May I have a Wednesday Word with you?
Weeks later, and I am still thinking of Michelle Obama’s brilliant, master class of a speech in the wake of Donald Trump’s gross and vile statements recorded while he was working (and not palling around in a locker room). That’s a testament to how powerful her speech was. I also am thinking of the near-universal outrage expressed after the release of the recording.
But all outrage is not equal. And it was a reminder for us all to take greater care when we write and speak about each other as human beings. Take a look at the following quotes.
Senate Majority Leader Mitch McConnell said, “As the father of three daughters, I strongly believe that Trump needs to apologize directly to women and girls everywhere, and take full responsibility for the utter lack of respect for women shown in his comments on that tape.”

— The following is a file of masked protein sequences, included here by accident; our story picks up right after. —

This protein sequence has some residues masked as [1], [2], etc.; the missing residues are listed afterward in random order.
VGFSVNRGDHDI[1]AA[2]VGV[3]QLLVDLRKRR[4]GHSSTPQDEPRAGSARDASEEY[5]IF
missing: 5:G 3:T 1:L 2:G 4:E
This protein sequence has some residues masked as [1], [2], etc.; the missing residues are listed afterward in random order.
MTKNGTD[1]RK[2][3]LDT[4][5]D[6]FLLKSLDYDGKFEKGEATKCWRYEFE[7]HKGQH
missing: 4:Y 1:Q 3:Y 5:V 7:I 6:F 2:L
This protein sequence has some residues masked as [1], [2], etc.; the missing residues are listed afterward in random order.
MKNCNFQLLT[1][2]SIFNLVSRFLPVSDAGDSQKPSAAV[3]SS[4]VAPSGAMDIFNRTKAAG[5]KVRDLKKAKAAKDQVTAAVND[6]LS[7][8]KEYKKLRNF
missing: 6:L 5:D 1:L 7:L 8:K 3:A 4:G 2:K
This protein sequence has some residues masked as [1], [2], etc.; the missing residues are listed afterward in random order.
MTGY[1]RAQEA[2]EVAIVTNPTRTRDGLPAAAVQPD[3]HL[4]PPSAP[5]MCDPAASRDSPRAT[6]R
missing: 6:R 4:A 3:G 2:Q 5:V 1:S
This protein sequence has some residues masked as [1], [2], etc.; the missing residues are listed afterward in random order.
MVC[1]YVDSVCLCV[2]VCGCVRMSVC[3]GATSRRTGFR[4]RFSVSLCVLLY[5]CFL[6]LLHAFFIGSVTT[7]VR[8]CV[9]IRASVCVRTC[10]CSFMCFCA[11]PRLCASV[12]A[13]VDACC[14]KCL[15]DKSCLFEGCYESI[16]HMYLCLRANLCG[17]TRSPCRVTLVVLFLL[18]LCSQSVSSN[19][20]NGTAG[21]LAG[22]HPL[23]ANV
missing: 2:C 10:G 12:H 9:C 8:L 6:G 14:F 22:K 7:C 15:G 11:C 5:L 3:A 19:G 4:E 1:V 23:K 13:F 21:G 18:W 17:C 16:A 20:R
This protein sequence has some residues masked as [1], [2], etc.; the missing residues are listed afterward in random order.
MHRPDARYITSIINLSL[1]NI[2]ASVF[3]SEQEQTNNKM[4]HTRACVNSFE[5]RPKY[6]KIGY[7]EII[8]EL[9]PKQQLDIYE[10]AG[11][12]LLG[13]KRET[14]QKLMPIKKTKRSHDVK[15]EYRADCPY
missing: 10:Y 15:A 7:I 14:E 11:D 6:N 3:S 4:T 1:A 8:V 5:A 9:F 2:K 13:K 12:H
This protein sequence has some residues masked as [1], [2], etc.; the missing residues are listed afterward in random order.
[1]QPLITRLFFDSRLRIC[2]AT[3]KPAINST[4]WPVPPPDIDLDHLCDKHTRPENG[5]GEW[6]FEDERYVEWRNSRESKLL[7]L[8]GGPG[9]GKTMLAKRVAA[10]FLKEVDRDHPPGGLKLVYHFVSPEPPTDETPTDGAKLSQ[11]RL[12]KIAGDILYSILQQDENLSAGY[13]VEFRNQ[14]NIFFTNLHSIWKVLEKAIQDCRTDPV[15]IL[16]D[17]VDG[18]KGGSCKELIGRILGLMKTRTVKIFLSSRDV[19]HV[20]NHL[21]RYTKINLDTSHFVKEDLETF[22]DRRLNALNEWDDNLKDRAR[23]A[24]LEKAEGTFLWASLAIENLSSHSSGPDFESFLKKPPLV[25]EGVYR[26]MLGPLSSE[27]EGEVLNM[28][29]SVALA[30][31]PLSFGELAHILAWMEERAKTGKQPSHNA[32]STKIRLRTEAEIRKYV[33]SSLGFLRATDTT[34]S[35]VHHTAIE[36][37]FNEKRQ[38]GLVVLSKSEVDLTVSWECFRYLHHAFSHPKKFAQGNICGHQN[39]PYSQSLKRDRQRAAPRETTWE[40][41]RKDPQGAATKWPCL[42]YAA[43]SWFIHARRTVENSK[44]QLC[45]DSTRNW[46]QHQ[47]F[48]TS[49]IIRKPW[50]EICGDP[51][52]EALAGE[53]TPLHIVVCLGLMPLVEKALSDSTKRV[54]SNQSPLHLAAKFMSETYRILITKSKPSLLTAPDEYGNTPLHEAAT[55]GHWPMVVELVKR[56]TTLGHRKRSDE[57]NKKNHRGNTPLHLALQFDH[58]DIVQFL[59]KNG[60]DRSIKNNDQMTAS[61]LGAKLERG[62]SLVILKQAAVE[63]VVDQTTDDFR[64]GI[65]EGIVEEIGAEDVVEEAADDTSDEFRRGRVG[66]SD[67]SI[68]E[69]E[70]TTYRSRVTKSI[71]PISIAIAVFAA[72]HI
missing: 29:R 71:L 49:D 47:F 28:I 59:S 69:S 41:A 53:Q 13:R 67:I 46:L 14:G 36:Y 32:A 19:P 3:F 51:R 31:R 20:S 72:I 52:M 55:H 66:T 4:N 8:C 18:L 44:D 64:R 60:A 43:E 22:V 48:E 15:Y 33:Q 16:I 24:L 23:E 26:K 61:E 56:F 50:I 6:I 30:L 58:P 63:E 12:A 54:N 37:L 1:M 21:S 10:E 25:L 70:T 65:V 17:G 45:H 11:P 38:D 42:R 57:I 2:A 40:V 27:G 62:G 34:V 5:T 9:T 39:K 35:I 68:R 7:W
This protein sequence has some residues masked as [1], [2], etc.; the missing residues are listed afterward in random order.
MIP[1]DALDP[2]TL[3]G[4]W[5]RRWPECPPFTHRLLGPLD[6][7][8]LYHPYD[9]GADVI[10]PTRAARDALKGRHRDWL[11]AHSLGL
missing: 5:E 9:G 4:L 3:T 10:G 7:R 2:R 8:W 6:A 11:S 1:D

House Speaker Paul Ryan said, “Women are to be championed and revered, not objectified. I hope Mr. Trump treats this situation with the seriousness it deserves and works to demonstrate to the country that he has greater respect for women than this clip suggests.”
I appreciate their outrage, but look deeper at their statements. “As the father of three girls” and “championed and revered” lessen the impact of what otherwise would have been strong statements.
Why? Two reasons. The first statement makes it seem as if women only can be spoken about in relation to other men, as if it takes a man to validate us human beings. The “championed and revered” phrase in the second statement otherizes and patronizes women, as if we are some sort of odd creatures instead of–wait for it–human beings.
Emily L. Hauser perfectly captures this sense: